NIST Special Publication 800-63B by NIST

Users should be encouraged to make their passwords as lengthy as they want, within reason. Since the size of a hashed password is independent of its length, there is no reason not to permit the use of lengthy passwords (or pass phrases) if the user wishes. Extremely long passwords (perhaps megabytes in length) could conceivably require excessive processing time to hash, so it is reasonable to have some limit.

The new NIST guidance on passwords recommend that:

  • passwords never expire
  • no required character complexity or variety rules be implemented
  • the maximum length for passwords be set to 64 characters
  • the minimum length for passwords be set to 8 characters
  • passwords are checked against known bad passwords, banned lists, etc.
  • no hints or knowledge-based questions be provided to someone trying to log in (like “Who was your best friend in high school?”)
  • passwords only are changed when forgotten

I would add two-factor authentication to that. Where possible, my online account passwords are sixteen characters or longer. I change them after notification of a data breach or in some cases, once a year. Where feasible, I have enabled two-factor or two-step authentication for my accounts. Even on my iMac at home, I have a 24 character password. I use a different password for each online account. I use a password vault application such as 1Password or LastPass to track my passwords. I protect the password vault with a sixteen character password that I don’t use anywhere else.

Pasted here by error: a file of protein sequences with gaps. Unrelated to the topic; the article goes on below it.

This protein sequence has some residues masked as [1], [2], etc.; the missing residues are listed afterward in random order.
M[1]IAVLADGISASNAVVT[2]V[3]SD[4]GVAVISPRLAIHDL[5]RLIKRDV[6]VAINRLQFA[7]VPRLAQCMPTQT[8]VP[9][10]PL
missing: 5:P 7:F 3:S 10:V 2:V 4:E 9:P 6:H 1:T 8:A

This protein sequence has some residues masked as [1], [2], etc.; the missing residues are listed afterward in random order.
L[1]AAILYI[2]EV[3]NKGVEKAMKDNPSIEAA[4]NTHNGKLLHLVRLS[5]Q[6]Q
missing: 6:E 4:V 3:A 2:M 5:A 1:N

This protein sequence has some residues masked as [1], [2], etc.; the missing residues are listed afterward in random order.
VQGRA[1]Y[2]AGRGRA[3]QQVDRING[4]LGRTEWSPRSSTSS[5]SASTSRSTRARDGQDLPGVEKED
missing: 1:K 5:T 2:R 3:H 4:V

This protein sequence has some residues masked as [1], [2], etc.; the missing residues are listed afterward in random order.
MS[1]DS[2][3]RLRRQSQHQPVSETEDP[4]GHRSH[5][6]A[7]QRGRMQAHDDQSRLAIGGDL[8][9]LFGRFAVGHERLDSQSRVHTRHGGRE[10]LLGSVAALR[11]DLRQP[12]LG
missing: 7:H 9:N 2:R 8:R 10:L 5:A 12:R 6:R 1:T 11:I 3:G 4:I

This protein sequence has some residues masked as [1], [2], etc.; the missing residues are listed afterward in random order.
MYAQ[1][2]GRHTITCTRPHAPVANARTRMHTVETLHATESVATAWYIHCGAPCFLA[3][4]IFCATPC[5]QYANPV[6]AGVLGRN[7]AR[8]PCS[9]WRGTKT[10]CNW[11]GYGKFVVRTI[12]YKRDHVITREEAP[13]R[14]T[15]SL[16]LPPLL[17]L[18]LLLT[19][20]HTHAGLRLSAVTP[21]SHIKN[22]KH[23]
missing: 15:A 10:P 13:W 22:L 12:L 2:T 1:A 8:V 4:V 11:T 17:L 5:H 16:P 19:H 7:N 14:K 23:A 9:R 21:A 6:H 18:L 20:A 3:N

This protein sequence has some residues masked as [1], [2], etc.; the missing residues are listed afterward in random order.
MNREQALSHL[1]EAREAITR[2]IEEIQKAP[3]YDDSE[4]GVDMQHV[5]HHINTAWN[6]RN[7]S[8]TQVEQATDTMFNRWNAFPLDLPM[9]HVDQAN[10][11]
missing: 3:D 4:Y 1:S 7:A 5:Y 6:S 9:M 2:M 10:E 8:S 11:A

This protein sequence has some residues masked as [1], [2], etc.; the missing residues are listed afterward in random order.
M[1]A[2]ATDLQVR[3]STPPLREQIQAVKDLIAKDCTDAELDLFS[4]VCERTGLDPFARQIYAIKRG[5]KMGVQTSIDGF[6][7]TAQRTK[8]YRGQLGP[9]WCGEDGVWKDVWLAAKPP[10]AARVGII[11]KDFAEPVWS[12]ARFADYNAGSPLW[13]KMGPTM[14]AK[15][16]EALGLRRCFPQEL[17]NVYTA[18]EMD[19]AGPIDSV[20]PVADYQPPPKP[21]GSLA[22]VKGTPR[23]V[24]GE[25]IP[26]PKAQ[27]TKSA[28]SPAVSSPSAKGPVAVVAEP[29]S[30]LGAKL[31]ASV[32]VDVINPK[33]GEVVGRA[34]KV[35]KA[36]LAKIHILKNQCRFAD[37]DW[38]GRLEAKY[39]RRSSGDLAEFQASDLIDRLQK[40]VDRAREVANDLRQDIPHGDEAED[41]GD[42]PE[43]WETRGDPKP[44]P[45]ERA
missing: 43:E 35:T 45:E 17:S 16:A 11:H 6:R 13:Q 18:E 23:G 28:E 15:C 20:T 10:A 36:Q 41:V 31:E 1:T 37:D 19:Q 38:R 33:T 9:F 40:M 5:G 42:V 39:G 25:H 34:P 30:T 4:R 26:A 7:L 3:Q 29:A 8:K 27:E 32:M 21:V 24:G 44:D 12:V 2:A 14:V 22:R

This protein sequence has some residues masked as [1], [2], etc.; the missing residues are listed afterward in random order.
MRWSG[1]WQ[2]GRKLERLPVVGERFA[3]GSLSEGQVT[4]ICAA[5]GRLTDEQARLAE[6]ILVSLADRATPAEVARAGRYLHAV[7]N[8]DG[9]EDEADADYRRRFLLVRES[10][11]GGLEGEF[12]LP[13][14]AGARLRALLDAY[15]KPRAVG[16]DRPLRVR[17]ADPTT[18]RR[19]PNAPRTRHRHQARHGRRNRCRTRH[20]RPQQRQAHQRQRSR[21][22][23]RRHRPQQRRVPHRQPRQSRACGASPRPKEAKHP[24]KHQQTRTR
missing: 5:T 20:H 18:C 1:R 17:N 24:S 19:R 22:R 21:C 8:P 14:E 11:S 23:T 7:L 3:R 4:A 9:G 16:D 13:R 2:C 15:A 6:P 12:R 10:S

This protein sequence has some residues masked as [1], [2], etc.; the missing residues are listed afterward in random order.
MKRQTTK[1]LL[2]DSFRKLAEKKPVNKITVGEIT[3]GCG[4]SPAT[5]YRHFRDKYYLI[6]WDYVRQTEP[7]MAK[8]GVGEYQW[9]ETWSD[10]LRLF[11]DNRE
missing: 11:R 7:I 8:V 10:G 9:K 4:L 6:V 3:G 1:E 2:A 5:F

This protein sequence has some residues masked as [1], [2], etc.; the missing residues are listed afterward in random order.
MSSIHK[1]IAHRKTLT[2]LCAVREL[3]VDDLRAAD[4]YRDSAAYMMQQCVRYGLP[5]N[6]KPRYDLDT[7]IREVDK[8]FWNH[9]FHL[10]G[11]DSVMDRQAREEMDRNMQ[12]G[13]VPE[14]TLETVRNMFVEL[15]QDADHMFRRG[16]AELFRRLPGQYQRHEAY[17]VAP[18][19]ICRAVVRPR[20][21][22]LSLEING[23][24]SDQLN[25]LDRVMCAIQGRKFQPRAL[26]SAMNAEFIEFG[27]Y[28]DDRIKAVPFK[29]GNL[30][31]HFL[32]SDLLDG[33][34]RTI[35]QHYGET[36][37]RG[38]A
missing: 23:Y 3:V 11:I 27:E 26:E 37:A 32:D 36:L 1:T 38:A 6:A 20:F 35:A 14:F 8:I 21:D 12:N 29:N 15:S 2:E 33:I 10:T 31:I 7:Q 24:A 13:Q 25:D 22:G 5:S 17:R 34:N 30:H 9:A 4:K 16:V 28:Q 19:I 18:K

Read, Park, Benches, Leaves, Trees
  • Aperture—ƒ/7.1
  • Camera—NIKON D5100
  • Taken—5 November, 2013
  • Copyright—© 2013 Khürt Williams
  • Focal length—45mm
  • ISO—100
  • Shutter speed—1/80s

Can we really change the world..

We can pick something up and move it somewhere else. We can share a thought or idea with others. It is within the ability of every single one of us to say, write, or do something that changes the parameters of the world right now — or at least a small corner of it. However, I get the sense that many of us are hung up on the issue of scale. We are greedy. Some of us want to be all-star ‘change agents’ who apparently possess more power to incite change in the world relative to other people (or at least relative to the mean average of other people’s ability to change the world). We want more network influence, higher impact metrics, and broader systemic reach.

In short, we want power. We talk about changing the world to encase our thirst for power in a blanket of benevolent feel-good. But it still boils down to the exertion of our will into and over the experience of other human beings.James Shelly

I find generic advice of this sort completely useless. The problem for me isn’t what to do but “how” to do it.

First of all, to increase readership you would want to increase the number of pages each reader is seeing. You don’t want to be judged only on your last post, but rather on the whole of your work.Rach the writer

Artist Romon “Rostarr” Yang in a recent interview in Intelligence Magazine.